A college education is valuable and its quality is of the highest importance to most Americans. In his essay, “On the Uses of a Liberal Education: As Lite Entertainment for Bored College Students,” Mark Edmundson utilizes ethos, pathos, and logos to effectively deliver his argument that the current educational system, especially in college, revolves around consumerism which in turn has negatively impacted students, teachers, and universities in general. However, although Edmundson presents an overall logically sound argument, there are few instances throughout the article that may hinder the reliability of his claims to the audience.
Throughout the essay, Edmundson establishes credibility for himself by providing various examples of his first- hand experience in the world of college education. Edmundson first establishes credibility for himself when he presents that he is a college professor himself. Edmundson asserts “I teach at the famously conservative University of Virginia” (327). Along with giving this statement, Edmundson assures the audience of his experience in teaching college students by providing various anecdotes of how his students are less and less excited to take English and Literature classes in the traditional college setting. For example, Edmundson describes a situation in which he asks his students for comments on a poem and no one is willing to share their opinion willingly (327). Edmundson uses these personal stories as evidence of the change in how students participate in the classroom, yet at the same time creates a credible atmosphere for himself in the eyes of the reader because these are events that have actually occurred in a classroom setting at a well-known university. In addition to making himself credible to his audience, Edmundson further demonstrates a connection with the audience through his use of emotion.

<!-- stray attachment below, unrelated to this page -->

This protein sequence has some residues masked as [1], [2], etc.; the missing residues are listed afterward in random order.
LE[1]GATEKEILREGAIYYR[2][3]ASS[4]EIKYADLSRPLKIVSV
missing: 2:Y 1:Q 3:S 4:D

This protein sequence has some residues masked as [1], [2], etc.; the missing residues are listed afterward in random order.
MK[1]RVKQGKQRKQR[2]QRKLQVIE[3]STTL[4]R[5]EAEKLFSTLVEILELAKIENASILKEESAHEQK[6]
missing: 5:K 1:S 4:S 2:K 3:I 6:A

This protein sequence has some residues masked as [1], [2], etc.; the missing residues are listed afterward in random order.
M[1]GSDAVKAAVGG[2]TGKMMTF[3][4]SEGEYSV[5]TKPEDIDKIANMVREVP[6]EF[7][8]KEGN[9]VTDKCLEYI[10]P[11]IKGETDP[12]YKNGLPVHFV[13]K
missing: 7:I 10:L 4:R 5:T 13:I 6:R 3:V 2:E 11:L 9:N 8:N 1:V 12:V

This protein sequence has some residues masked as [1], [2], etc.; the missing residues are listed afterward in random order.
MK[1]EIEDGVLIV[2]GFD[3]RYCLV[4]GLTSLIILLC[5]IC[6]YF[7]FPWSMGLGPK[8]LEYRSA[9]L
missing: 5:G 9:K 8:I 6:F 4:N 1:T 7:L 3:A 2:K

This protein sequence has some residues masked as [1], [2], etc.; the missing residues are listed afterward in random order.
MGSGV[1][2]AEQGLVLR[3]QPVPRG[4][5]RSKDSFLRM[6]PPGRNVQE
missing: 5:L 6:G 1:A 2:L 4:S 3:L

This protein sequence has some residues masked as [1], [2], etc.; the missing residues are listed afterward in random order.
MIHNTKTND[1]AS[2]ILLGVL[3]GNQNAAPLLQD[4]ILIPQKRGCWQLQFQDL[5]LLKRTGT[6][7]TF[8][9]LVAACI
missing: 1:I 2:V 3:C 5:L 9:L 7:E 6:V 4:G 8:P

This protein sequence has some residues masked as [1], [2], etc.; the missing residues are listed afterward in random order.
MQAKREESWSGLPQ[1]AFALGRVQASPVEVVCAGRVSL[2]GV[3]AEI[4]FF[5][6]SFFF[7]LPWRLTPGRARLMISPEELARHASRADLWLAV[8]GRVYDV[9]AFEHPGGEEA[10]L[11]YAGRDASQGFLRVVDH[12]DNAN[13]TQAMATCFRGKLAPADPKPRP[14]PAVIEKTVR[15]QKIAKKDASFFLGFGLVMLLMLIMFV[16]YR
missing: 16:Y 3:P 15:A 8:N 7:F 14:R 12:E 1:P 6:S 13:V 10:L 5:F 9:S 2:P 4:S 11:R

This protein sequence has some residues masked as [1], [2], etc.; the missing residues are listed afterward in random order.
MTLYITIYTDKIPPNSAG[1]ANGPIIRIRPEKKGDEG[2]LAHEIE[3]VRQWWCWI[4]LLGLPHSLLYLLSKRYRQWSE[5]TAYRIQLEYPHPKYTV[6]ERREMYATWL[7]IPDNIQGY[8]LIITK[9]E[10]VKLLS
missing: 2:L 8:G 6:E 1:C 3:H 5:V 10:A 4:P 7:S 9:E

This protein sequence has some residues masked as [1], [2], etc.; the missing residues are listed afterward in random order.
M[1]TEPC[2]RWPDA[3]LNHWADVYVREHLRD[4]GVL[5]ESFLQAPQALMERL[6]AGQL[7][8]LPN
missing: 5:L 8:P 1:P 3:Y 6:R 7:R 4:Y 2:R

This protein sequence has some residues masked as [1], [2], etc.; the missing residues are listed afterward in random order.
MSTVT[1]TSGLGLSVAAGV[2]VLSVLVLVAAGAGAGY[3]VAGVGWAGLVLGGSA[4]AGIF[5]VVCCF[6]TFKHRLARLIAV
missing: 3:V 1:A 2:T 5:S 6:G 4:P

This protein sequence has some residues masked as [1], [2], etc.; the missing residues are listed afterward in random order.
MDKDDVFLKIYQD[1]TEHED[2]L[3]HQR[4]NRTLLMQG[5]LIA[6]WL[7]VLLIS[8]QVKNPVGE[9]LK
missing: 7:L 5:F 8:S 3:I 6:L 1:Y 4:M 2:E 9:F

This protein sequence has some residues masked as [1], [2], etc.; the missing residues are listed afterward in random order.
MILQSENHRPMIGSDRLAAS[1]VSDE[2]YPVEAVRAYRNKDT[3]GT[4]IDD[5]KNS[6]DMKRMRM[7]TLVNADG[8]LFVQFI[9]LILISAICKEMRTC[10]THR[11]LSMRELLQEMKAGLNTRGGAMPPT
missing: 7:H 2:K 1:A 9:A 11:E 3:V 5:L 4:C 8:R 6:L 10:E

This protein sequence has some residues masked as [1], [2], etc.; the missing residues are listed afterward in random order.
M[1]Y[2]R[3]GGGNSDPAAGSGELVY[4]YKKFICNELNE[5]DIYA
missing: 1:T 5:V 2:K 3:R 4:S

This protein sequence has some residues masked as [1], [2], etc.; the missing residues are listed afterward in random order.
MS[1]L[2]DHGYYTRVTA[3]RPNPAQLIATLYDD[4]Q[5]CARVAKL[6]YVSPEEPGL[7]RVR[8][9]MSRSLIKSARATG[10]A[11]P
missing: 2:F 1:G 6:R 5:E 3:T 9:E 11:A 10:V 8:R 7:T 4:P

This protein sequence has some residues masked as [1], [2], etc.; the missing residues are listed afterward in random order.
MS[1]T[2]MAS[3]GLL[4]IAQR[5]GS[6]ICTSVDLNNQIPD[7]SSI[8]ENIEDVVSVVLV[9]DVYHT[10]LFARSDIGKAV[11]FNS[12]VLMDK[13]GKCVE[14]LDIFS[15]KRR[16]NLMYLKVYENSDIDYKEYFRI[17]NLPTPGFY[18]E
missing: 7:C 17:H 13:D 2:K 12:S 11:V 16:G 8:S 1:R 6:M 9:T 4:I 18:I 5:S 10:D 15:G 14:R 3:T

Edmundson utilizes pathos within his article through his use of diction in order...
Cited: Edmundson, Mark. "On the Uses of a Liberal Education." From Inquiry to Academic Writing: A Text and a Reader. Ed. Stuart Greene and April Lidindsky. Bedford/ St. Martin’s: New York, 2008. 322-337. Print
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